There’s a saying in the startup world that goes something like this: “Success is 1% idea and 99% execution.” As I listen to customers talk about their frustrations around execution and strategic alignment, I keep thinking back to that phrase. You can build the most amazing, innovative plan that your company has ever seen. But if you can’t get your team to take action on the plan you laid out, then at this point it’s only one of many good ideas.
When you are the plan’s champion, you already have buy-in because of the amount of time and effort you have dedicated to the plan’s research and build-out. During this phase, however, your team’s only contribution to the plan are the tasks you assign to them. A lot of times we hear from customers that their team members regard this just as more “busy work.” Studies have shown that a plan’s success rate can drop by 50% when you start inserting employees into the mix of your plan without addressing expectations and workforce behaviors beforehand. Here are couple of common problems that can occur:
Thankfully, you can avoid this problem. Creating strategic alignment helps employees better understand their contribution to the big picture and helps managers make better decisions about which projects to pursue. It also keeps the plan more visible throughout your organization, helping elevate accountability and motivation throughout the year. Here are three steps you can take to foster strategic alignment.
Creating a culture of accountability takes more than setting deadlines. It means taking the time to demonstrate to your team that their contributions matter to the bigger picture. From a psychological perspective, people love to feel that they matter when it comes to their own personal and professional surroundings. As a leader, you must tap into your team members’ inherent pride around their work through both external and intrinsic motivation.
Intrinsic motivation is when your team members feel compelled to accomplish their tasks because of the sense of pride they will feel as a result. As you roll out your strategic plan to your department(s), make a point to visually show your team how each of their assigned tasks rolls up to the overall plan hierarchy. If one person doesn’t complete a task, it can affect other goals and initiatives. This demonstrates that their achievements affect the plan’s overall success.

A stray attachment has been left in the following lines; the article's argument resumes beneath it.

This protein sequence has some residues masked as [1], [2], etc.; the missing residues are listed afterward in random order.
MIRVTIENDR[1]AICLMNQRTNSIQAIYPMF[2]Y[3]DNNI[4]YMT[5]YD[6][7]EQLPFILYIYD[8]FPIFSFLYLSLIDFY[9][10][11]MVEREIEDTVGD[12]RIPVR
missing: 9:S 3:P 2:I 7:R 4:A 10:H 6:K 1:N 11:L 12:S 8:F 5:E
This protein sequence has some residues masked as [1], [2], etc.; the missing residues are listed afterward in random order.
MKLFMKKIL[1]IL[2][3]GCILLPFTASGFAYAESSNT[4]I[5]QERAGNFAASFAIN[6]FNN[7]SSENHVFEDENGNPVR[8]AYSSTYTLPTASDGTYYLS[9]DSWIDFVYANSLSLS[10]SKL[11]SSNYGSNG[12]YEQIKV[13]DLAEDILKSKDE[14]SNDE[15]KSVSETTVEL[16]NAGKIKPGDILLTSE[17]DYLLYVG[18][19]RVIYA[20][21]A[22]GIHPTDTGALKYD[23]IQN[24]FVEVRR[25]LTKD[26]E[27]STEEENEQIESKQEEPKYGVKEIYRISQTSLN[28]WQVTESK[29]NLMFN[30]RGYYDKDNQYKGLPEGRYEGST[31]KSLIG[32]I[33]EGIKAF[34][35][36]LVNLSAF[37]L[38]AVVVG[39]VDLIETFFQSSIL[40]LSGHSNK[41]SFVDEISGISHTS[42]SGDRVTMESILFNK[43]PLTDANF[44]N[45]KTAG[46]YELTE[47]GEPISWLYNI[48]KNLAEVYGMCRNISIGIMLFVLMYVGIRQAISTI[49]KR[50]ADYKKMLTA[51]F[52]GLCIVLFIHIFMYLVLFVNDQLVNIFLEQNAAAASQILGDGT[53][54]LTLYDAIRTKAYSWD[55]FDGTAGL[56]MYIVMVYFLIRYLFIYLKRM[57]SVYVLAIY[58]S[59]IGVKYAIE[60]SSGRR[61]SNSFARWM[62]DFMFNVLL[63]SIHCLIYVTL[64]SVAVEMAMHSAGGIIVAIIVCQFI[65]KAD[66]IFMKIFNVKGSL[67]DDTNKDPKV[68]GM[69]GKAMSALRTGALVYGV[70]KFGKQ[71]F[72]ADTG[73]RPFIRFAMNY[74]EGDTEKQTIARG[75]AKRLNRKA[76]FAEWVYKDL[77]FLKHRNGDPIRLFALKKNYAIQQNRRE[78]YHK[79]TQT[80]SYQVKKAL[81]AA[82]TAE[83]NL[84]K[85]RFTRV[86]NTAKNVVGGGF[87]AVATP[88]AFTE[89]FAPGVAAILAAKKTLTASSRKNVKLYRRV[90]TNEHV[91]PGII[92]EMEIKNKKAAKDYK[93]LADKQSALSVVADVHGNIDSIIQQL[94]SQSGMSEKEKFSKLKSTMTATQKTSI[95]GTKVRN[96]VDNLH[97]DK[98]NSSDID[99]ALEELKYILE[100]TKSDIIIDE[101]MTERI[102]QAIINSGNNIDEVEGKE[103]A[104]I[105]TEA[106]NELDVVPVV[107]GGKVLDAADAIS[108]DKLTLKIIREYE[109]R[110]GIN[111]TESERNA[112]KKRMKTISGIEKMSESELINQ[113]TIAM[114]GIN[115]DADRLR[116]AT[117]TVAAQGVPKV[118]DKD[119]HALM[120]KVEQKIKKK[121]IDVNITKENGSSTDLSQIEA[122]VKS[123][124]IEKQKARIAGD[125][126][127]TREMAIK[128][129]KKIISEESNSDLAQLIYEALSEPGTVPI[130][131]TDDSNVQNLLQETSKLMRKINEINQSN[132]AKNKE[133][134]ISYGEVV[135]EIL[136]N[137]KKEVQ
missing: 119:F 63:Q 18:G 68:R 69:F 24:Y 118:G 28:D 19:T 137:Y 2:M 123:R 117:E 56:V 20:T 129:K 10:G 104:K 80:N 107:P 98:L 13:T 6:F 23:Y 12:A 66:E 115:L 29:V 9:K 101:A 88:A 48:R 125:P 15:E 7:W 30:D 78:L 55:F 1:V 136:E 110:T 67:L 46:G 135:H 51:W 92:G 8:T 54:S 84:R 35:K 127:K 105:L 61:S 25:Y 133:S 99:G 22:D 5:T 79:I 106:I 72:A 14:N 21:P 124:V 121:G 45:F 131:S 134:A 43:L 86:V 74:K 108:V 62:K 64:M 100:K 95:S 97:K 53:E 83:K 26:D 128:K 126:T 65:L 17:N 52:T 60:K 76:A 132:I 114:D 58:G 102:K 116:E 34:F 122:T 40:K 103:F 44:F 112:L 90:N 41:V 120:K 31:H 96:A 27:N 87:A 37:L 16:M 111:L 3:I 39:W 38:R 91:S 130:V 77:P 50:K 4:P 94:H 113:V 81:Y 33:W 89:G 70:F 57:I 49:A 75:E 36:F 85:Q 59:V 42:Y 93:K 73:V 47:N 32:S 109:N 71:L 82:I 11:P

During the plan’s rollout, practice external motivation techniques by making a point to acknowledge team members who are on-track. Praise them in front of other team members during your meetings. Try to have frequent conversations with team members about their progress in order to learn what is helping them succeed. People also love to know that their ideas and feedback are important. Staging the rollout of your plan along with having these frequent conversations to your team will ultimately reduce the level of frustration and lack of motivation that can come with plan execution.
Have you ever worked in an organization that announced its strategic plan once a year, then buried it, never to be seen again? This isn’t uncommon, but it’s also not best practice. Unless you communicate the plan often, and through various channels, your employees (leaders included) are likely to lose sight of the most critical initiatives.
Think about creative ways you can communicate both the initiatives, and the progress towards those initiatives, throughout the year. Could you do an internal email campaign? Do you have an intranet or internal social media platform you could employ for this purpose? If you have a platform like AchieveIt, it’s simple to create visually appealing dashboards to keep everyone informed.
AchieveIt’s Execution Insight Platform solves common execution challenges by fostering accountability, driving alignment, providing visibility and facilitating collaboration. If you’re planning major strategic change initiatives for this year, sign up for a demo today.